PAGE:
How to implement business process optimization at your company

It can be tempting to dive headlong into an exciting new initiative — especially one that promises such fantastic returns — but let’s take a step back. Planning is the key to executing your business process optimization project effectively. Here are the top-level steps to follow.


The first step is to identify what processes are causing issues in your business. Some may be immediately obvious; perhaps you’ve been complaining that the current IT system crashes whenever you log an issue, leaving employees without access to servers. Other poor processes may only impact specific teams or job functions.

However, you won’t be privy to everything your employees struggle with. It’s worth getting them involved and asking for their suggestions. People like to feel heard and reassured that a solution is in the works.

At this stage, you should also define the purpose of each improvement and your goals. As with most goal-setting activities, we recommend that these are realistic and clearly defined.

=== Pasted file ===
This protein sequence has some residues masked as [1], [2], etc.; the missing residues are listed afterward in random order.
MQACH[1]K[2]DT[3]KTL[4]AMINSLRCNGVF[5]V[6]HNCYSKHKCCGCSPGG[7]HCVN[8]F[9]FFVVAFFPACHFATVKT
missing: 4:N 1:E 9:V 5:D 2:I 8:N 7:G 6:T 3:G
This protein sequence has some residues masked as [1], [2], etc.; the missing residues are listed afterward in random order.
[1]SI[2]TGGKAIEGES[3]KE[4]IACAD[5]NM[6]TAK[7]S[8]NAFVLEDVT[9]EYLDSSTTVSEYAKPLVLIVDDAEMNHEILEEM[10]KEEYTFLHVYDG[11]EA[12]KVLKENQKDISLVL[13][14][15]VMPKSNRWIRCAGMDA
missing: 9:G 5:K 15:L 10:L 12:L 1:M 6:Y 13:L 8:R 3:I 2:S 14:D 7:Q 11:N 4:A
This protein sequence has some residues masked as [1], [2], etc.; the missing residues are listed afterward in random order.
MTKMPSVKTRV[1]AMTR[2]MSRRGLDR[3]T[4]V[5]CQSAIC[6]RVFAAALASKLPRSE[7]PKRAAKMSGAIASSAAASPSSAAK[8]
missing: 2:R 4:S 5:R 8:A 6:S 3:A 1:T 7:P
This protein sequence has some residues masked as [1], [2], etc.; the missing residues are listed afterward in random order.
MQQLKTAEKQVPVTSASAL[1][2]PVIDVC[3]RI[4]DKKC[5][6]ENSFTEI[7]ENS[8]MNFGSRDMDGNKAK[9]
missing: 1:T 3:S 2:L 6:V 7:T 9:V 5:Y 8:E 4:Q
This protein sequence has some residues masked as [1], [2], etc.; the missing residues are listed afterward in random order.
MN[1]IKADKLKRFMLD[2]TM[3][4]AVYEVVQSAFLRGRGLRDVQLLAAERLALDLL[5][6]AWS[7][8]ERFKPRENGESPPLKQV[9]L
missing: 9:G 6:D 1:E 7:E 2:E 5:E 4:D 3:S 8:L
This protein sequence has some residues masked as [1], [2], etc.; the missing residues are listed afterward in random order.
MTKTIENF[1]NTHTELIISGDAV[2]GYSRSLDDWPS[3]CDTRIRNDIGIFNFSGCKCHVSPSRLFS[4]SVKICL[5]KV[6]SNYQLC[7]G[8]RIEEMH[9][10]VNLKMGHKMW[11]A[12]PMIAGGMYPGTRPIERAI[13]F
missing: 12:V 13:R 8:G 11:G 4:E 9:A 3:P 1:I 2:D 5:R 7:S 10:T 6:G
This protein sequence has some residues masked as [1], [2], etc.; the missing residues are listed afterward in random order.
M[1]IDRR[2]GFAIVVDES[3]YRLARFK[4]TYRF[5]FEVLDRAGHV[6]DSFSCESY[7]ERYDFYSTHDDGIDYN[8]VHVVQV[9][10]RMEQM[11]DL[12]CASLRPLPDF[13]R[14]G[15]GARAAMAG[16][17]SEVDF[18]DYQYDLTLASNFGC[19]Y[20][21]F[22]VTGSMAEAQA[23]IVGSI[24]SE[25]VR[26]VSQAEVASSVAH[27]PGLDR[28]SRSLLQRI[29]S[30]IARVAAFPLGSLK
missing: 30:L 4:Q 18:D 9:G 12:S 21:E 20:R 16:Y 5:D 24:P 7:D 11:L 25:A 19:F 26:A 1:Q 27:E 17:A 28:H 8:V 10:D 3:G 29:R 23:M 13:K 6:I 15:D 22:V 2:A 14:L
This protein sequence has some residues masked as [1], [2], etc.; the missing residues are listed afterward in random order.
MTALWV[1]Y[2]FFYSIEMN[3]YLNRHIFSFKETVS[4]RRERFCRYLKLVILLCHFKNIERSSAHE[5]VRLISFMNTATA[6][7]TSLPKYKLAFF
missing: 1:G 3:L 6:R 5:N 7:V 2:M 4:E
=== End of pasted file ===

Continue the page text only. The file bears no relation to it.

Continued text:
Once you have a list of processes to optimize, it’s time to begin analysis. This is an opportunity to look into each identified process in more detail and determine whether or not it’s functioning as expected, based on the desired goal. During this phase, you’re likely to uncover additional issues as well as opportunities to cut down on wastage.


In this step, you should streamline each process where appropriate by cutting down on wastage. That can mean replacing outdated software, bringing work that was previously done via pen and paper online, and removing unnecessary steps from processes, such as approvals.

Plus, wherever possible, automate admin-based tasks to free up your employees' time to spend on more valuable activities, such as building relationships with customers or planning new projects.